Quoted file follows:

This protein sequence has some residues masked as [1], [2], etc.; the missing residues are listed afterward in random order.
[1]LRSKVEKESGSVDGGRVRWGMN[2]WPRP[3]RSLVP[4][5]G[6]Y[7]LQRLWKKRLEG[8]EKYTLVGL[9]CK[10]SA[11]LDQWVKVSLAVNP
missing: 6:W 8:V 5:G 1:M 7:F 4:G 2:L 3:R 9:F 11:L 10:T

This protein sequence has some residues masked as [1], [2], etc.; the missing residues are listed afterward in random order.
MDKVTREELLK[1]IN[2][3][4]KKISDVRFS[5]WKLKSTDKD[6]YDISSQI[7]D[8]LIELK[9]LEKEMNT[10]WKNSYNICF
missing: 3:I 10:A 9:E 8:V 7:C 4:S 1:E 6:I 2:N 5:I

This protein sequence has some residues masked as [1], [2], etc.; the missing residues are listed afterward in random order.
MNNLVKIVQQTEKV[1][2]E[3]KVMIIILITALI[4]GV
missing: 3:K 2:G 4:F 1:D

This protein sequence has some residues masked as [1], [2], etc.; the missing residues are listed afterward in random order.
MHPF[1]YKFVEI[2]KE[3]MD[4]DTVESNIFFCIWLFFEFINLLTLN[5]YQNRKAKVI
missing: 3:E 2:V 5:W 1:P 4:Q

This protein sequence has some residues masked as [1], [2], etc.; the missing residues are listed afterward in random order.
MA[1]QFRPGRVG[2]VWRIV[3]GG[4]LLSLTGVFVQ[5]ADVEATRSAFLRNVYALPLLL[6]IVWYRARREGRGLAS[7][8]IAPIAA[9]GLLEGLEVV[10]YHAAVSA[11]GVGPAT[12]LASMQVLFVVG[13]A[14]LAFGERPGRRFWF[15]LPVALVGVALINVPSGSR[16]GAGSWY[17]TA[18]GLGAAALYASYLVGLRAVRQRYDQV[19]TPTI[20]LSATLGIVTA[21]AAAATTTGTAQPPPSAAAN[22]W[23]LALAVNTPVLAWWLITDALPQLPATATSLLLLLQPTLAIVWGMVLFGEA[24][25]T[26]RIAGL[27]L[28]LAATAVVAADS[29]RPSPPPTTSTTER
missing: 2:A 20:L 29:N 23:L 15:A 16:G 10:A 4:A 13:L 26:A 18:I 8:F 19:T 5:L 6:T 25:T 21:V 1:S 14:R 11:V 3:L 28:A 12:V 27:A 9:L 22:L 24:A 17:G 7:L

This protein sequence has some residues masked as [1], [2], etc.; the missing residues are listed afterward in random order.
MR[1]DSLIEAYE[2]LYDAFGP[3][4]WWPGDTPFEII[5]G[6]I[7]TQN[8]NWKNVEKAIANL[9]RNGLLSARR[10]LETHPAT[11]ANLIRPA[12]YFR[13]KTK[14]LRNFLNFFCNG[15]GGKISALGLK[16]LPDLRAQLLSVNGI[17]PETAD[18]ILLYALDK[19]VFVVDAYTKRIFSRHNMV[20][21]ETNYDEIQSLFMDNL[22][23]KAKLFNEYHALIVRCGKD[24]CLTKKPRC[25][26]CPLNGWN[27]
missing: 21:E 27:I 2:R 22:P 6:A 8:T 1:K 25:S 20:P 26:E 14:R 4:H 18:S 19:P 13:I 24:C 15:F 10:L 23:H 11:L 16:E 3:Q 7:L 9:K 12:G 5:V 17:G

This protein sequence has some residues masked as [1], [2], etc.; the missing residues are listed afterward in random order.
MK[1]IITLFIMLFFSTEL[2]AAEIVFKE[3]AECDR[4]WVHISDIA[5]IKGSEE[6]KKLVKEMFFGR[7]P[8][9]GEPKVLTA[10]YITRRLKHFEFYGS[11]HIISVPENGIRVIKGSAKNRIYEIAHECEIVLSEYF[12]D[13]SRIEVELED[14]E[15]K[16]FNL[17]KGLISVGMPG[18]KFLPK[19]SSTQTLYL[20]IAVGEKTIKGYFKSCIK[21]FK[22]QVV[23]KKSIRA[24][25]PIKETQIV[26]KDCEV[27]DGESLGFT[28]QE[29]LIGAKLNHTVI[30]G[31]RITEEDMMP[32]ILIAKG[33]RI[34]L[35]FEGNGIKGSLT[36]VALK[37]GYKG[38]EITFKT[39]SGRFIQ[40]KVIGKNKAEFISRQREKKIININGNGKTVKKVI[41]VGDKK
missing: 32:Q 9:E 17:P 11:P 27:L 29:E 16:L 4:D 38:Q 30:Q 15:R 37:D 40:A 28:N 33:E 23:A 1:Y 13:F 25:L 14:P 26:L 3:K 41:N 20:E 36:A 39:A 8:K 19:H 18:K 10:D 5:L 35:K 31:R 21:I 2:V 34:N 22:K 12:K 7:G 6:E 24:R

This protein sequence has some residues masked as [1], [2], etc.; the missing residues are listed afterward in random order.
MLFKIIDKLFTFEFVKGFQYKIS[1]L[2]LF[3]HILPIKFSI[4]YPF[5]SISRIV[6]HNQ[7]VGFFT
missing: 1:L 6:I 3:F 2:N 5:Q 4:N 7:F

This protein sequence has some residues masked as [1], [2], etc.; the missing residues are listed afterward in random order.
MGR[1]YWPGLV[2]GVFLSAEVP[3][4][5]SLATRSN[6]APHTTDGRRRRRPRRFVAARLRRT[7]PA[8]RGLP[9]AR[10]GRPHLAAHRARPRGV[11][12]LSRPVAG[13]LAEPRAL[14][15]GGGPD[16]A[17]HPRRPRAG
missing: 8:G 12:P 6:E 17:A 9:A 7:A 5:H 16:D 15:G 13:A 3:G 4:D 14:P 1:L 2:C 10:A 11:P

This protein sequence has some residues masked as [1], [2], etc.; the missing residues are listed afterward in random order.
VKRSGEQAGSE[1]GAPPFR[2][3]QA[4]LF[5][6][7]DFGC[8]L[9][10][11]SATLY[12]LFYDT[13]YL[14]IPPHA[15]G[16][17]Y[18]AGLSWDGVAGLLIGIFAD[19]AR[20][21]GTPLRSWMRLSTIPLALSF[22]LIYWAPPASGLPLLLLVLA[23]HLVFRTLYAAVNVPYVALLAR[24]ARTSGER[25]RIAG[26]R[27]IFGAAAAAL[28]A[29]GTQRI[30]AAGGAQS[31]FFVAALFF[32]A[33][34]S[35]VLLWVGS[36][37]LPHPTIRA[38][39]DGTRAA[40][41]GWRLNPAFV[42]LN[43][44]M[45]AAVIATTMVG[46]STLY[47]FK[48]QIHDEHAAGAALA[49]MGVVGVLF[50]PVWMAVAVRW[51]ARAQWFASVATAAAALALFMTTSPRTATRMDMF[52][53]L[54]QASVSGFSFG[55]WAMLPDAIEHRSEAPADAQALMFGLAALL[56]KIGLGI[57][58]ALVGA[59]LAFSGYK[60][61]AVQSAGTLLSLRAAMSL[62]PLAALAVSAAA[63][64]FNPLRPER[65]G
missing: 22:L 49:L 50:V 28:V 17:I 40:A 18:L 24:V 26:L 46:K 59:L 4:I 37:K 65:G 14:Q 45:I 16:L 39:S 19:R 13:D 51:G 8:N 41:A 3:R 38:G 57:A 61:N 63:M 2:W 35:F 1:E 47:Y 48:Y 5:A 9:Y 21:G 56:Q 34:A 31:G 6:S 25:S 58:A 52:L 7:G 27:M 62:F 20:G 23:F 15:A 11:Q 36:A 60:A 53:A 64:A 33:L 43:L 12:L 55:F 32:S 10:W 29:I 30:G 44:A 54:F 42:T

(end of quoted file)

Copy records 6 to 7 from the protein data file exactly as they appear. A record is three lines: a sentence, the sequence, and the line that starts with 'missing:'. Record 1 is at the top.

This protein sequence has some residues masked as [1], [2], etc.; the missing residues are listed afterward in random order.
MR[1]DSLIEAYE[2]LYDAFGP[3][4]WWPGDTPFEII[5]G[6]I[7]TQN[8]NWKNVEKAIANL[9]RNGLLSARR[10]LETHPAT[11]ANLIRPA[12]YFR[13]KTK[14]LRNFLNFFCNG[15]GGKISALGLK[16]LPDLRAQLLSVNGI[17]PETAD[18]ILLYALDK[19]VFVVDAYTKRIFSRHNMV[20][21]ETNYDEIQSLFMDNL[22][23]KAKLFNEYHALIVRCGKD[24]CLTKKPRC[25][26]CPLNGWN[27]
missing: 21:E 27:I 2:R 22:P 6:A 8:T 1:K 25:S 20:P 26:E 14:R 4:H 18:S 19:P 13:I 24:C 15:F 10:L 23:H 11:L 16:E 3:Q 7:L 9:K 12:G 5:V 17:G

This protein sequence has some residues masked as [1], [2], etc.; the missing residues are listed afterward in random order.
MK[1]IITLFIMLFFSTEL[2]AAEIVFKE[3]AECDR[4]WVHISDIA[5]IKGSEE[6]KKLVKEMFFGR[7]P[8][9]GEPKVLTA[10]YITRRLKHFEFYGS[11]HIISVPENGIRVIKGSAKNRIYEIAHECEIVLSEYF[12]D[13]SRIEVELED[14]E[15]K[16]FNL[17]KGLISVGMPG[18]KFLPK[19]SSTQTLYL[20]IAVGEKTIKGYFKSCIK[21]FK[22]QVV[23]KKSIRA[24][25]PIKETQIV[26]KDCEV[27]DGESLGFT[28]QE[29]LIGAKLNHTVI[30]G[31]RITEEDMMP[32]ILIAKG[33]RI[34]L[35]FEGNGIKGSLT[36]VALK[37]GYKG[38]EITFKT[39]SGRFIQ[40]KVIGKNKAEFISRQREKKIININGNGKTVKKVI[41]VGDKK
missing: 32:Q 9:E 17:P 11:P 27:L 29:E 16:L 4:D 38:Q 30:Q 15:R 37:D 40:A 28:N 33:E 23:A 1:Y 13:F 25:L 14:P 26:L 3:K 41:N 20:E 36:A 39:A 8:K 19:H 18:K 10:D 5:L 35:K 31:R 21:I 2:V 34:N 22:K 12:K 7:G 6:E 24:R